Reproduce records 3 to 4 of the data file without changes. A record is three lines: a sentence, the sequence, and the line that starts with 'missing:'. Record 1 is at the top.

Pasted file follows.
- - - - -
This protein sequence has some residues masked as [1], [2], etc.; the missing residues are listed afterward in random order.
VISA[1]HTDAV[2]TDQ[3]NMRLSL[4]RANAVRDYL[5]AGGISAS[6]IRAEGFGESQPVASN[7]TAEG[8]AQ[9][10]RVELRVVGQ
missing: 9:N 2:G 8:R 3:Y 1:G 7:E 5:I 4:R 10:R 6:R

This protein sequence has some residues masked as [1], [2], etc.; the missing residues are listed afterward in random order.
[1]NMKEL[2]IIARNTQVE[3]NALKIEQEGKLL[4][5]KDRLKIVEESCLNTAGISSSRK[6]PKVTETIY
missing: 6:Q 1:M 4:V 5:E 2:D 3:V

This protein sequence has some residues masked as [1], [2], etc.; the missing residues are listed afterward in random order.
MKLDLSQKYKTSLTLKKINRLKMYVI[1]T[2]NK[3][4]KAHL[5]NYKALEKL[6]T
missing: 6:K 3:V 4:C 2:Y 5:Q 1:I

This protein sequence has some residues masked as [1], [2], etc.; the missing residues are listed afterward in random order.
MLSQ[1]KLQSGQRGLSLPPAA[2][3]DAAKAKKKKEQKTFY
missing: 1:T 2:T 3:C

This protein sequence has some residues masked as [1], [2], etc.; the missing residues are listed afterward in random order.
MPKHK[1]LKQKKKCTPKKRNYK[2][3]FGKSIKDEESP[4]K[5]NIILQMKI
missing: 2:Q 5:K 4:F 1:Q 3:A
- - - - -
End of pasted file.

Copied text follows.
This protein sequence has some residues masked as [1], [2], etc.; the missing residues are listed afterward in random order.
MKLDLSQKYKTSLTLKKINRLKMYVI[1]T[2]NK[3][4]KAHL[5]NYKALEKL[6]T
missing: 6:K 3:V 4:C 2:Y 5:Q 1:I

This protein sequence has some residues masked as [1], [2], etc.; the missing residues are listed afterward in random order.
MLSQ[1]KLQSGQRGLSLPPAA[2][3]DAAKAKKKKEQKTFY
missing: 1:T 2:T 3:C